Asian Stocks Extend Recovery As Global Gloom Eases

Pedestrian walks past an electronic stocks price board displayed at a window of a securities' company in Tokyo, August 21, 2007

Most Asian stock markets rallied for a second straight day Tuesday as fears of credit crisis jeopardising global economic growth continued to recede, dealers said.

But several bourses lost ground as investors remained on high alert for fresh signs of trouble in credit markets due to problems in US subprime mortgages to high-risk borrowers.

European stock markets meanwhile struggled to maintain their recovery in early trade despite declining fears of a full-blown credit crunch after the Federal Reserve slashed the lending rate it charges commercial banks on Friday.

In Asia many markets clawed back more of their hefty recent losses, with the region's largest market in Tokyo closing up 1.07 percent.

Japanese Finance Minister Koji Omi said there were signs that financial market conditions were improving.

Chinese share prices rose 1.03 percent to close at another record high on Tuesday as the market continued to focus on strong corporate earnings following a huge rise the previous day, dealers said.

Hong Kong ended up 0.6 percent but off its earlier highs following Monday's announcement that mainland Chinese will soon be able to invest directly in the bourse as the economic powerhouse further integrates into the global economy.

Analysts said it was too soon to say markets are out of the woods.

"Although fears about the health of the US financial system receded somewhat in the wake of the Fed's monetary action, worries about subprime mortgage problems will persist, making the US stock market volatile too," said Shinko Securities strategist Tsuyoshi Segawa.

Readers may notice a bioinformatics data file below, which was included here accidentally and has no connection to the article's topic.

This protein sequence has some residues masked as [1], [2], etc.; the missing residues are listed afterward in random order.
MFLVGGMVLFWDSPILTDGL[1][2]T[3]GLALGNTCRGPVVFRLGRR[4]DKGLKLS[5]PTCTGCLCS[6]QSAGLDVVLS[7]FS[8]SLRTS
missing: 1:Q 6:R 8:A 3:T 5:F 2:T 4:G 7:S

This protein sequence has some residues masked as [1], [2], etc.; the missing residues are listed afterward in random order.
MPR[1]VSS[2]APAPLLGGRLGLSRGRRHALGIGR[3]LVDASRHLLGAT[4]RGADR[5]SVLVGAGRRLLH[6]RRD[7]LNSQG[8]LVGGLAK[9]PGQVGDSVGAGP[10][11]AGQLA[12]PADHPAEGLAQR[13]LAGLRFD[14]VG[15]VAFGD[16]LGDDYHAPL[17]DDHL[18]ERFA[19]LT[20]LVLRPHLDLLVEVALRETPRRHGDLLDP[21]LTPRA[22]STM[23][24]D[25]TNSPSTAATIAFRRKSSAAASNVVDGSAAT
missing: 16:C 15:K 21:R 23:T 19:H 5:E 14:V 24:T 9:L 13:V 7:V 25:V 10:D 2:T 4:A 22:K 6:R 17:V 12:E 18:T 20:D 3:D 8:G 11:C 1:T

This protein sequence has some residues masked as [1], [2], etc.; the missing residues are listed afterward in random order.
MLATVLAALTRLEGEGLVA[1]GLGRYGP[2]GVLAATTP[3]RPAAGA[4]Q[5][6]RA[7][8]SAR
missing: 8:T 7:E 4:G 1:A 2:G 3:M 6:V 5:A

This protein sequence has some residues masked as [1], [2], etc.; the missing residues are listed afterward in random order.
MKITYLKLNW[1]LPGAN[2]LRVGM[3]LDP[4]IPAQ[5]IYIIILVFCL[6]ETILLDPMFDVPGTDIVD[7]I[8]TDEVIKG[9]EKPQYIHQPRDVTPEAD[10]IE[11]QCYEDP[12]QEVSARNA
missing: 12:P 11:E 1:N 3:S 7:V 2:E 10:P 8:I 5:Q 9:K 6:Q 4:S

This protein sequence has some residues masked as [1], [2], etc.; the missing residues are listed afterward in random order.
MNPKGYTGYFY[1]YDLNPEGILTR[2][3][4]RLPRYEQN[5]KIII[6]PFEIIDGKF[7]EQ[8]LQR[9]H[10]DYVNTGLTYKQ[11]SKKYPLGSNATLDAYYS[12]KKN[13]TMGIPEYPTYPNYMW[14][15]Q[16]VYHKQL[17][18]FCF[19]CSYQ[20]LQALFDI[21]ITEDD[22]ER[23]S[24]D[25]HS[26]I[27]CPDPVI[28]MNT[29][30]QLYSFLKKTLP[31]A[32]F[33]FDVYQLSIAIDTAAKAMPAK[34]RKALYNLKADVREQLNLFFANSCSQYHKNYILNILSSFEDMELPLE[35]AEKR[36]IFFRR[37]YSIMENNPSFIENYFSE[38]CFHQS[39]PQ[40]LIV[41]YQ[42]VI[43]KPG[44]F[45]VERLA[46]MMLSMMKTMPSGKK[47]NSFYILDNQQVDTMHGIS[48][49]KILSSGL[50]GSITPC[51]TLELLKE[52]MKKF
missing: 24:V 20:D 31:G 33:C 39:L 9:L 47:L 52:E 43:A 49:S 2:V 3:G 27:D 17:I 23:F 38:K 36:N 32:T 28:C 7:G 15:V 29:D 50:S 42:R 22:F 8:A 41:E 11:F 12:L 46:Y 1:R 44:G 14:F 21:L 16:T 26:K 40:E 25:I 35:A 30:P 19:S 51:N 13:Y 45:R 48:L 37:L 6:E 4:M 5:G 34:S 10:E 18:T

"But once the volatility eases, the market may start focusing on economic fundamentals," he said.

Elsewhere in the region Philippine share prices rocketed 9.8 percent higher in the biggest single-day gain in seven years as investors jumped back into the market after Monday's holiday, anxious not to miss a recovery.

Seoul added 0.3 percent, "suggesting that the panic seen last week was ebbing," Samsung Investment Management fund manager Suh Duck-Shik said.

But trading remained volatile because investors were cautious for fear of more bad news from credit markets, he said, adding, "Foreign investors keep on selling, which worries me."

Sydney closed up 1.0 percent and Wellington rose 1.14 percent.

But some markets missed the party. In late trade Singapore was down 2.2 percent, Kuala Lumpur fell 0.8 percent and Jakarta shed 1.8 percent, while Taipei fell 0.43 percent.

Source: AFP

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